NASA reports plans to store about 70% of the Bennu material “for study by scientists not yet born, using technologies not yet invented, to answer fundamental questions about the solar system” with the remainder to be shared among over 200 researchers at 35 institutions around the world.

The ARES scientists will complete a cataloging of the Bennu material and publish results of those efforts in about six months, according to NASA. At that time, investigators outside the Osiris-Rex science team will be able to request samples for research.

The ARES team could be very busy in the coming years thanks to other NASA sample return plans currently under way. Those include additional lunar samples, thanks to the Artemis program which is aiming to land astronauts on the moon in this decade and an effort to bring samples gathered by the Mars Perseverance rover back to Terra Prime in or around 2033.

The Osiris-Rex mission launched from Earth in 2016 on a journey that brought it to an orbit around Bennu in 2018. Bennu is a near-Earth asteroid, meaning it is on a path that orbits the sun. Bennu’s trek around the sun takes 435 days, but every six years the asteroid passes relatively close — within about 186,000 miles — to Earth. For reference, that’s closer to Earth than the moon. Ahead of the opportunity to evaluate material from Bennu, scientists have a wealth of information gathered by Osiris-Rex over the two years it circled and observed the asteroid.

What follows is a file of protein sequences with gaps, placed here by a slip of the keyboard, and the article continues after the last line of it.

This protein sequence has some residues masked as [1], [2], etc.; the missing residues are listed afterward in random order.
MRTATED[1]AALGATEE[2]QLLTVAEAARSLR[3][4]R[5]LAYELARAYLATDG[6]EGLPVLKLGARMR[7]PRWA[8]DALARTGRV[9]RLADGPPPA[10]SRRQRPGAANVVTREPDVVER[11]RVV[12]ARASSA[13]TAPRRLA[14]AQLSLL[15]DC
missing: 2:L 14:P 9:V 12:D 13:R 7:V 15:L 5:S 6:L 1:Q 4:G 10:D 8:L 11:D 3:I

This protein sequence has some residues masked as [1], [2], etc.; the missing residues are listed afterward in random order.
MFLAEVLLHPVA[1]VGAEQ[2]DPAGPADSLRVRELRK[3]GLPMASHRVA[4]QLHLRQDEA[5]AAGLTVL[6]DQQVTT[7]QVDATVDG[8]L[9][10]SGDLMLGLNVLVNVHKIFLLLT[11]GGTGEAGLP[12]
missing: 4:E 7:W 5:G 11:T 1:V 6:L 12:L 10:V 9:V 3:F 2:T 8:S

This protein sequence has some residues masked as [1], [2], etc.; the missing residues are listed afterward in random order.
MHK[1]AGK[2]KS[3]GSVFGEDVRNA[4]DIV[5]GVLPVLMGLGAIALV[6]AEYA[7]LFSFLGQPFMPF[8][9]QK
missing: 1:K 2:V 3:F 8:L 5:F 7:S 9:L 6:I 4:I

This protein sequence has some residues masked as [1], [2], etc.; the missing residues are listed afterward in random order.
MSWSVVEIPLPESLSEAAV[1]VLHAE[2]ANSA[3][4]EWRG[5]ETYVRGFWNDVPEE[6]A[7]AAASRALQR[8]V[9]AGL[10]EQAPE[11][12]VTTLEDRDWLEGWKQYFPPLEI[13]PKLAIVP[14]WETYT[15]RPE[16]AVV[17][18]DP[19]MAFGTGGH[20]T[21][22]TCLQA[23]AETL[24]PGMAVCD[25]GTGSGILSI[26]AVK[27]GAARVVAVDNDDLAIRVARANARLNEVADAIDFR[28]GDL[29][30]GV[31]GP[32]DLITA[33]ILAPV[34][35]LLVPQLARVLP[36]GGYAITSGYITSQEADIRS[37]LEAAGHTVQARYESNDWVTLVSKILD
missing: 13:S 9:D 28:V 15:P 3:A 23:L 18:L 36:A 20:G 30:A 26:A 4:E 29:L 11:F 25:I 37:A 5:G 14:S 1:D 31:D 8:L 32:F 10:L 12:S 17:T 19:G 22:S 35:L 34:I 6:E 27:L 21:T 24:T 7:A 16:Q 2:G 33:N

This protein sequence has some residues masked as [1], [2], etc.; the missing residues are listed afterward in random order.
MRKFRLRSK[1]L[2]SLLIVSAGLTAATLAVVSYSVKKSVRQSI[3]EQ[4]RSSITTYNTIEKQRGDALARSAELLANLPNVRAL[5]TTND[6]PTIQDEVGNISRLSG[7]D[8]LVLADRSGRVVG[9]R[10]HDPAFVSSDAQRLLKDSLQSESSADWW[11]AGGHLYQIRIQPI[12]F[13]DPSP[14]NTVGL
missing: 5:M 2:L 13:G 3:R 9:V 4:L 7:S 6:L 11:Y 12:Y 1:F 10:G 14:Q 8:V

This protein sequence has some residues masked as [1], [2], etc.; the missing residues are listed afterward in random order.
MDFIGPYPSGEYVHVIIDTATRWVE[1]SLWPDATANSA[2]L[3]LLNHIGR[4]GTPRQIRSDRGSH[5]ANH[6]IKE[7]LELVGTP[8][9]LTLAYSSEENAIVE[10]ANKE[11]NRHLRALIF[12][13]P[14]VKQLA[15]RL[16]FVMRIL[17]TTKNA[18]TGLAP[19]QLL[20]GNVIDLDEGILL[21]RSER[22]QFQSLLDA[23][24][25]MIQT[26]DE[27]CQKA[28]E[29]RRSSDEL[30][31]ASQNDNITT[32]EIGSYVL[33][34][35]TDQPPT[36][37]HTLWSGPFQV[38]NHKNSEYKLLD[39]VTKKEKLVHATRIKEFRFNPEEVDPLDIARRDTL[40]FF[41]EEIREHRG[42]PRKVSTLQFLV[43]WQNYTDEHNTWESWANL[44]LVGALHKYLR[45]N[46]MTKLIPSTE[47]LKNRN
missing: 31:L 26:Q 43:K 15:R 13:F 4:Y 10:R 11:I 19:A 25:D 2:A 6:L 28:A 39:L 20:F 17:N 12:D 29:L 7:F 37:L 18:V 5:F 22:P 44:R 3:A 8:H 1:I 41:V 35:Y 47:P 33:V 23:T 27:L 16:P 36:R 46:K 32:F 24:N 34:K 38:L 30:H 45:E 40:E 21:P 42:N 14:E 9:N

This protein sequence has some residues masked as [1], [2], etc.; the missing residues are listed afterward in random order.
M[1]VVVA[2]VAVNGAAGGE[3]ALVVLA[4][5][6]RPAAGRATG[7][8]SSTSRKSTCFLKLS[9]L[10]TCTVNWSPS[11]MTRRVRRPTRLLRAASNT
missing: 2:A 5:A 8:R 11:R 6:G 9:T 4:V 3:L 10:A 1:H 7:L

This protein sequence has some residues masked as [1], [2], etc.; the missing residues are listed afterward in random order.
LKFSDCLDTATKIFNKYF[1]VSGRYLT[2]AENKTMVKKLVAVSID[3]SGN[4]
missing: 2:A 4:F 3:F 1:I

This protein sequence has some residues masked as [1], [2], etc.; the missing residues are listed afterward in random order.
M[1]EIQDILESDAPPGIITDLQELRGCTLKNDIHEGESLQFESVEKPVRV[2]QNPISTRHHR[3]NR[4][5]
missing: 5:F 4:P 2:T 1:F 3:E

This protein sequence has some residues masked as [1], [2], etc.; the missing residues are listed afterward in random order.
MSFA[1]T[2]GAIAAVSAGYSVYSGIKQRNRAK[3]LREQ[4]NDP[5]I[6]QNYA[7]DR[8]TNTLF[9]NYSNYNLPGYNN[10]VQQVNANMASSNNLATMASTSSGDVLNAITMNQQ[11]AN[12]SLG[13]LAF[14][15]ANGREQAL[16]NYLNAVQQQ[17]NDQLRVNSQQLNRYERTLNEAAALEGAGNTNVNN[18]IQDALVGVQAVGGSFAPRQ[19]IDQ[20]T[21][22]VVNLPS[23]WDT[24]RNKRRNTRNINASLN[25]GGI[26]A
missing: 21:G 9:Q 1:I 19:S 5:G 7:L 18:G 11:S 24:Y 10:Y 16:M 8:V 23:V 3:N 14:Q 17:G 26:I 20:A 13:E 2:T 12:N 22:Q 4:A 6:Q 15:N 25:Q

One of the huge advantages of the Bennu sample, from a research perspective, is that the material is “pristine” when compared to samples gathered from meteorites that have crashed to Earth and been contaminated by exposure to the planet’s atmosphere.

Beside its value to scientists as an accessible asteroid that contains material from the earliest days of the solar system, Bennu is also notable as one of the biggest known potential threats for a future collision with Earth.

Research from the Osiris-Rex scientific team estimates there is a 1 in 2,700 chance that Bennu could be on a course to impact earth exactly 159 years from this weekend’s expected landing of Osiris-Rex’s sample return capsule landing, on Sept. 24, 2182.

At the Dugway command center on Sunday, Anjani Polit, mission implementation systems engineer for the Osiris-Rex mission, said that Bennu’s status as a potential Earth-impactor elevates the importance of the information that’s already been gathered about the asteroid as well as what new insights the material sample will reveal.

“The planetary defense aspect is a really important aspect of this mission,” Polit said. “It’s really important to study Bennu ... to evaluate those risks. And also learning about its material properties. What it’s made of ... is information we could use to deflect an asteroid whether it’s Bennu or another asteroid in the future, if we need to.”